Wednesday, September 27, 2006

#19 Web 2.0 Tools - Start pages : "Pimped Out" Personalized Home Pages

It was very hard to just pick out "one" Web 2.0 Tool to talk about. I know that I didn't want to choose a tool similar to what we have already covered in the Learning 2.0 project so after looking at many types of resources I deceided that it would be best to look at start pages because it would be nice to have in one place all of these neat "things" we have been talking about. That way I can keep track of many more things that I could put in the sidebar of my blog. You could even create a separate library start page to help with reference questions or programming ideas if you wanted.

The three start page winners mentioned in the SEOmoz's Web 2.0 Awards grabbed my attention. I have been curious to know about what My Yahoo! alternatives were available. I was hard pressed to decide between the first two: and Google's Personalized Start Page.

Since I already have a Google account because of Blogger Beta I knew I had to try it out. Google's Content Directory is nicely separated out into category tabs for easy selection. It also lets you add your own modules or feeds. Nice. Although not as snazzy looking as Pageflakes, its ease of use was hard to beat.

Pageflakes has an AJAX start page which is more readable and easier on the eyes. It also has lots of feeds and "flakes" to populate your personal page with. It also organizes its content into categories but via drop down menus.

In both you could add your modules (pageflakes calls modules "flakes") or feeds and drag and drop them how ever you would like in you homepage layout. This is definately something that My Yahoo does not have. You can quicly add your own feed in both Pageflakes and the Google Start Page but Pageflakes doesn't have a way to let you add your own module yet. Google Start Page will let you add one via URL.

I probably use the Google Start Page for work related things and Pageflakes for personal stuff so that I can continue to monitor both for progress. I'm sure that at some point Pageflakes will let you add your own modules too. Overall start pages make a nice one stop shop for all of your personalized content.

#18 Web Based Apps - Writely

I discovered that Writely is also not supporting Blogger Beta yet so again I had to view my document as HTML, copy and paste the code into a post and do some clean up just like in Zoho Writer. Both are about the same in ease of use. The HTML tab in Writely is handy and only shows the code for the document. I did have to import the image directly into my blog post though and place it in the table in the blog. With Zoho Writer I didn't have to do that. So both have their pros and cons. I'll just be waiting for Blogger Beta support for either one so I can export directly.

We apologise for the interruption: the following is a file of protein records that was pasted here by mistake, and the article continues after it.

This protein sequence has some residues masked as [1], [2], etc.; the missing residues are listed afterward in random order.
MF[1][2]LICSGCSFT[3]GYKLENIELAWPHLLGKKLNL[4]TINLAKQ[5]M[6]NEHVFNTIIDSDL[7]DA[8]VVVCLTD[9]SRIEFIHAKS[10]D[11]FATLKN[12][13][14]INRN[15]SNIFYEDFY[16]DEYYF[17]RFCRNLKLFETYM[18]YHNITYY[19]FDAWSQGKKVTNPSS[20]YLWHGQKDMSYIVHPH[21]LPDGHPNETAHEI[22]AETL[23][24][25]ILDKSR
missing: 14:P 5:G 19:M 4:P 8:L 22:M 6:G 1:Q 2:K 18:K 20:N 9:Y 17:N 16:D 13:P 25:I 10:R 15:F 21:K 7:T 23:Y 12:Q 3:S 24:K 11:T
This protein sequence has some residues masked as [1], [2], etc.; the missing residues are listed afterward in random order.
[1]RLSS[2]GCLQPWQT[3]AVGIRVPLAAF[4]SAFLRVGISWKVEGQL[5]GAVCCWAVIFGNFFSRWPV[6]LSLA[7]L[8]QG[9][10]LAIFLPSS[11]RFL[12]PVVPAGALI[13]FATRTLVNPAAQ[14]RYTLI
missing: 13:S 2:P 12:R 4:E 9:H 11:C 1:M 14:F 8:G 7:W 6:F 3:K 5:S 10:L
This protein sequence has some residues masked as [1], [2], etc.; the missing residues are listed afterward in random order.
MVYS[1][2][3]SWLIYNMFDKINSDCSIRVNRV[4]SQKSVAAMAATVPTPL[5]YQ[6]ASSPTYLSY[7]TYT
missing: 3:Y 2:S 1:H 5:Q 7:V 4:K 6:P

Title: Egyptology : search for the tomb of Osiris : being the journal of Miss Emily Sands, November 1926-.
Author: Emily Sands; Ian P Andrew; Nick Harris; Helen Ward; Dugald Steer      
Illustrator: Emily Sands; Nick Harris; Ian P Andrew; Helen Ward      
Publisher: Candlewick Press   
Pub Date: 2004   
ISBN: 0763626384     

Have you ever wanted to be an archaeologist like Indiana Jones? Then you would enjoy exploring the wonders of Ancient Egypt along with Emily Sands, explorer extraordinaire. Follow along in her journal scrapbook as she searches for the lost tomb of Osiris.  The illustrations are very captivating. Every page will inspire you to explore the special features. These include postcards, envelopes, papyrus scrolls, foldouts, maps, treasure samples, minibooks, popups, and even playing pieces for a game of Egyptian Senet which is similar to checkers. Bring your magnifying glass because some of the text is hard to read. Will Miss Sands discover the mysterious tomb? Read and find out!

If you would like other suggestions for reading take a look at Readers Club for adults and teens or Bookhive for young readers (or the young at heart!).

Tuesday, September 26, 2006

#18 Web Based Apps - Zoho Writer

I thought I would take the book review that I did for the previous "thing" with wikis and see if I could create it with Zoho Writer and then save as .html code the way I wanted it.

Egyptology Title:
Egyptology : search for the tomb of Osiris : being the journal of Miss Emily Sands, November 1926-.

Author: Emily Sands; Ian P Andrew; Nick Harris; Helen Ward; Dugald Steer
Illustrator: Emily Sands; Nick Harris; Ian P Andrew; Helen Ward     
Publisher: Candlewick Press
Pub Date: 2004
ISBN: 0763626384
Have you ever wanted to be an archaeologist like Indiana Jones? Then you would enjoy exploring the wonders of Ancient Egypt along with Emily Sands, explorer extraordinaire. Follow along in her journal scrapbook as she searches for the lost tomb of Osiris.  The illustrations are very captivating. Every page will inspire you to explore the special features. These include postcards, envelopes, papyrus scrolls, foldouts, maps, treasure samples, minibooks, popups, and even playing pieces for a game of Egyptian Senet which is similar to checkers. Bring your magnifying glass because some of the text is hard to read. Will Miss Sands discover the mysterious tomb? Read and find out!
If you would like other suggestions for reading take a look at Readers Club for adults and teens or Bookhive for young readers (or young at heart!).